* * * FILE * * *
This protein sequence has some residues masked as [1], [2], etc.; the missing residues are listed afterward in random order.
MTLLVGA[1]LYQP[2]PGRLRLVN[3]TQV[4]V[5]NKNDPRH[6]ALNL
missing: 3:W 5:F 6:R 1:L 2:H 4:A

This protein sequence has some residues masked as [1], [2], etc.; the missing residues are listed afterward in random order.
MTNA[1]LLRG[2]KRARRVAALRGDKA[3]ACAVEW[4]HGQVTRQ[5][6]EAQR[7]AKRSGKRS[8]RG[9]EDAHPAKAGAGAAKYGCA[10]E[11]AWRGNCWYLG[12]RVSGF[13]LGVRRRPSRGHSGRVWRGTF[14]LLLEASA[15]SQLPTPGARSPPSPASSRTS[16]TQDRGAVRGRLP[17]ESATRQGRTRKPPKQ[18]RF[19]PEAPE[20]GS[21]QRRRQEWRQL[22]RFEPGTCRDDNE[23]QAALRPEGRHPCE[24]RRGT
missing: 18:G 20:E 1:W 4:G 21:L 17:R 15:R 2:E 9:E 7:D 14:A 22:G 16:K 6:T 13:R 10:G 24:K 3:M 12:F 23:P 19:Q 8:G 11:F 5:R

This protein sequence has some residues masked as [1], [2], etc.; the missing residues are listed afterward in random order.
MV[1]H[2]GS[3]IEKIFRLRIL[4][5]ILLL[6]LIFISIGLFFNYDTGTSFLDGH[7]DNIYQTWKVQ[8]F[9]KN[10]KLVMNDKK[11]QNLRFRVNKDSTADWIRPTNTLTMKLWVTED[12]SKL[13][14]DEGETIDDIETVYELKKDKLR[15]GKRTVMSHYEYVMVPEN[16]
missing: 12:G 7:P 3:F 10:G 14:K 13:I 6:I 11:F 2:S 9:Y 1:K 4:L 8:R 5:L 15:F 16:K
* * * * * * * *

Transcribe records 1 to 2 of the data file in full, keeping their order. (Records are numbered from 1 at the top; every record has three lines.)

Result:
This protein sequence has some residues masked as [1], [2], etc.; the missing residues are listed afterward in random order.
MTLLVGA[1]LYQP[2]PGRLRLVN[3]TQV[4]V[5]NKNDPRH[6]ALNL
missing: 3:W 5:F 6:R 1:L 2:H 4:A

This protein sequence has some residues masked as [1], [2], etc.; the missing residues are listed afterward in random order.
MTNA[1]LLRG[2]KRARRVAALRGDKA[3]ACAVEW[4]HGQVTRQ[5][6]EAQR[7]AKRSGKRS[8]RG[9]EDAHPAKAGAGAAKYGCA[10]E[11]AWRGNCWYLG[12]RVSGF[13]LGVRRRPSRGHSGRVWRGTF[14]LLLEASA[15]SQLPTPGARSPPSPASSRTS[16]TQDRGAVRGRLP[17]ESATRQGRTRKPPKQ[18]RF[19]PEAPE[20]GS[21]QRRRQEWRQL[22]RFEPGTCRDDNE[23]QAALRPEGRHPCE[24]RRGT
missing: 18:G 20:E 1:W 4:G 21:L 17:R 15:R 2:E 9:E 7:D 14:A 22:G 16:K 6:T 13:R 10:G 24:K 3:M 12:F 23:P 19:Q 8:G 11:F 5:R